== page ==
How much does a website cost?
People contact me daily wanting to know how much does it cost to build a website? I usually get an email with 1-2 – maybe 3 sentences describing the project, along with no mention of their budget or timeline to complete. I reply back asking questions to try to get specific details of the job so I can provide a realistic estimate. I always ask what the budget is, but often get a response back “I don’t have one”, or “I am just getting quotes now”.
Simply put, to be able to give you a specific website cost, I need to know the specifics of the project. I will not give out “ballpark numbers”, as they never match a final quote once I know the details of the job. To get accurate website development costs, you need to fully define the needs of the project before gathering quotes.
When Calculating Website Costs, Consider:
- Cost to host a website, domain registration, secure certificate
- Web design costs (creating an vision of what it will look like)
- Website development cost ( coding/programming/database development)
- Website maintenance costs -(website hosting, domain registration, secure certificate ongoing fees, website code updates, and content related updates and additions)
I get it. Most people are out of their element when it comes to understanding technology involved in building a website and have no idea what it costs to build a website. There are some areas that you can estimate costs, but others vary greatly.
If you are “price shopping”, you can get a general idea for some website costs,
but for the actual website design and development,
you need to have your project thought out before requesting a solid website quote.
Fixed, Ongoing Website Costs
In addition to actual web pages, every website needs to have a domain name, web host and secure certificate. (Secure certificates are quickly becoming standard in 2018). These all have ongoing annual renewal fees associated with them. Pricing varies on these parts based on where you purchase them and features, upgrades associated with them.
Variable Website Costs
True to the idiom “The devil is in the detail”, what may seem simple enough to you to describe in a sentence or two, quoting a web programming accurately comes down to knowing the specifics of the project. How I design a database and code a website depends on the requirements of the project.
Professional Web Development
I ask lots of questions so I can understand a project before providing web programming pricing. This should be a clue to the level of experience you are going to receive if you decide to work with me.
For the project to go smoothly, I need to have a full understanding of what needs to be done. I want you to be happy with the result. I don’t want misunderstandings of “I thought it would do this”. If you don’t tell me that you need it to do something, how could I possibly know?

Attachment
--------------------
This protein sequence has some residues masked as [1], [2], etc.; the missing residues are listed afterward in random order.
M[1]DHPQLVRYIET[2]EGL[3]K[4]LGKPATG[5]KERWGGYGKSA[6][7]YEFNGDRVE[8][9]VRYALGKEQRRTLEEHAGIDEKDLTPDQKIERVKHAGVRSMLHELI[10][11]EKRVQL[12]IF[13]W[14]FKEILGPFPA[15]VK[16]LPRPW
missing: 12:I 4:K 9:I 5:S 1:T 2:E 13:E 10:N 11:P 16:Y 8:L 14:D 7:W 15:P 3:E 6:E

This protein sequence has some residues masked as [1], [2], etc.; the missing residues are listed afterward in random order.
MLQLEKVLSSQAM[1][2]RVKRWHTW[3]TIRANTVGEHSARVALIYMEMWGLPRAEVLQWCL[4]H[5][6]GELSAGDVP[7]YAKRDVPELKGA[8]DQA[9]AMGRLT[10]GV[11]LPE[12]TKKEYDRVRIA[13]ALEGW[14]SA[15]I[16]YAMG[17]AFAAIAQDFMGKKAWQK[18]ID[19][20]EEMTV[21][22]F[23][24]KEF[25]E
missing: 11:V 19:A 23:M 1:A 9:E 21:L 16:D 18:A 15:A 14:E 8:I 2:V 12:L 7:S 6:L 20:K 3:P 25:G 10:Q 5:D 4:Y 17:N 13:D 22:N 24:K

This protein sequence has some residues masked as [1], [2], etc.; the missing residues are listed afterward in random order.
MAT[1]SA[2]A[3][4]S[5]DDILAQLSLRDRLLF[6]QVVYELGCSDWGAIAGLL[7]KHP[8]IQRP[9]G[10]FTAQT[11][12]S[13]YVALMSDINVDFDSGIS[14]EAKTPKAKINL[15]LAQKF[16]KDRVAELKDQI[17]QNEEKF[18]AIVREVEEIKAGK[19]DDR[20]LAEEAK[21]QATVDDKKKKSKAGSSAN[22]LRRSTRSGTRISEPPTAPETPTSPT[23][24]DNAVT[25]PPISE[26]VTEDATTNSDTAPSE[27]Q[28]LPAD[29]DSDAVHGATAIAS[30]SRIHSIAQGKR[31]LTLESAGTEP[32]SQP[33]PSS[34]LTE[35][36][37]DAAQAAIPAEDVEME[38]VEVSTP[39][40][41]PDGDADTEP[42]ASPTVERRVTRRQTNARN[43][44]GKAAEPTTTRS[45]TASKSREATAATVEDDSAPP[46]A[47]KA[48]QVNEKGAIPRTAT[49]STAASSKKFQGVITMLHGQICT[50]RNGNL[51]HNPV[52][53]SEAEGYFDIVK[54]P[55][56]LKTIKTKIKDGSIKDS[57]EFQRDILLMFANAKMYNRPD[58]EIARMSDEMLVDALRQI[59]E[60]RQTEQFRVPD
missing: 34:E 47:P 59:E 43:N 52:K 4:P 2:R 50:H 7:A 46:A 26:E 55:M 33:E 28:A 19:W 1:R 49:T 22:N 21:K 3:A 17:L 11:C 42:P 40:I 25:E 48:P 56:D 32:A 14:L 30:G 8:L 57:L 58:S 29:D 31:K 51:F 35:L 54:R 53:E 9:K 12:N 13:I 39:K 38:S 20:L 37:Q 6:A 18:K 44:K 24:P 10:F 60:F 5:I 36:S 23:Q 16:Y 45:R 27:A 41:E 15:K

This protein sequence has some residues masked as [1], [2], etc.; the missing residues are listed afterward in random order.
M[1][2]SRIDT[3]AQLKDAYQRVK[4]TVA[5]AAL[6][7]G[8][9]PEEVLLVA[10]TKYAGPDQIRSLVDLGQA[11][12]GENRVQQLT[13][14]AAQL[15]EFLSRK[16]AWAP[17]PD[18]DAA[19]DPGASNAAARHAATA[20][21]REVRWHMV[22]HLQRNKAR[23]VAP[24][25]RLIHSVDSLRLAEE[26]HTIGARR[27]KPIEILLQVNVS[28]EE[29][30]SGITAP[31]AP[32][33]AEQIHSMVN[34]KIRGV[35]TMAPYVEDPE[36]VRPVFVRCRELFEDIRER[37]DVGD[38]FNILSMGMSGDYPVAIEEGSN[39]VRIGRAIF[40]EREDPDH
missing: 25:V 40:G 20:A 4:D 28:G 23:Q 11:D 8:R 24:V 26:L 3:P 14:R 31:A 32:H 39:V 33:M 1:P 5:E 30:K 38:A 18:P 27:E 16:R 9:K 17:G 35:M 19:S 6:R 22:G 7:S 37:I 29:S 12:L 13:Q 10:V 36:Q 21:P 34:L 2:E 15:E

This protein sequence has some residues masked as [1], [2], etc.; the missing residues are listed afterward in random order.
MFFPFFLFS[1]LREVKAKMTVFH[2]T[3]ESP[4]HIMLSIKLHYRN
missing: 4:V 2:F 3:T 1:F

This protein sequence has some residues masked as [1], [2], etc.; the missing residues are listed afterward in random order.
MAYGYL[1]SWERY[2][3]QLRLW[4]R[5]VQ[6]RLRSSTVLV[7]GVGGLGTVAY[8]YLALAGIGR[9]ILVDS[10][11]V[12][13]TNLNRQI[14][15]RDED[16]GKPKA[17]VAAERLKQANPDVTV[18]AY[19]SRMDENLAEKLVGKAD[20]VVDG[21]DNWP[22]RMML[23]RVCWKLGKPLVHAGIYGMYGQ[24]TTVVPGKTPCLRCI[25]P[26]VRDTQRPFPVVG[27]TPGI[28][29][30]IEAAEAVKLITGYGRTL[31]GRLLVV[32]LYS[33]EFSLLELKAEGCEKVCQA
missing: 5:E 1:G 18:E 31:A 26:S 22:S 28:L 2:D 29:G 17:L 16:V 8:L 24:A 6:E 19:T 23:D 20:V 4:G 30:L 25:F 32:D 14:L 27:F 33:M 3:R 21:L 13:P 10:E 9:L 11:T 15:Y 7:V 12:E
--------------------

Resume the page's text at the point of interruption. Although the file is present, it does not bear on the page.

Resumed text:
When I quote a project, the is the final cost of the job (barring changes made by you during the development process) based on the exact details you have provided to me.
If you are getting quotes from web development companies, vs freelancers based in the USA or overseas contractors prices are going to be all over the place. You have different levels of experience and probably services they can provide to you.
This is where the “comparing apples to oranges” comes in to play.
Think about it. If you are gathering quotes from multiple web developers or companies, but not providing each of them with the same list of requirements, prices are going to be all over the place. Assumptions will be made of what to include, or not that will effect the final cost.
Website proposals from different freelancers and/or companies will have different sets of deliverable since they have not been defined up front. So rather than price shopping, I see it more like “fishing” to see what you will get.
It’s your project though, shouldn’t you know what you need before you get started so you have accurate quotes to compare features and functionality that will be delivered?
My advice is to provide the same information to anyone you request a web development quote from, and then compare the website proposals.
You can break down your request like this:
- Provide a list of fixed costs items that you need or don’t need. i.e. I need a domain name, web hosting, secure certificate…
- Web design – communicate if you need a custom web design, or if you are open to customizing a theme or template to save costs. Or maybe you already have a web designer that has created a design, so you need no website design work done.
- Web Programming – this too is where the details come into play. If your project requires programming functional logic, you want to spell out all functionality that you need. Visualize yourself as a user and write out what they will see and what they should be able to do. My expertise in the website development process lies in back end programming. Getting these details right will define the success of your project. It will also determine if the quote up front given matches the end result. If there are changes throughout the project with additions and reworking due to lack of or miscommunication, the final cost will grow.
Planning your website project up front will pay off. Trust me.
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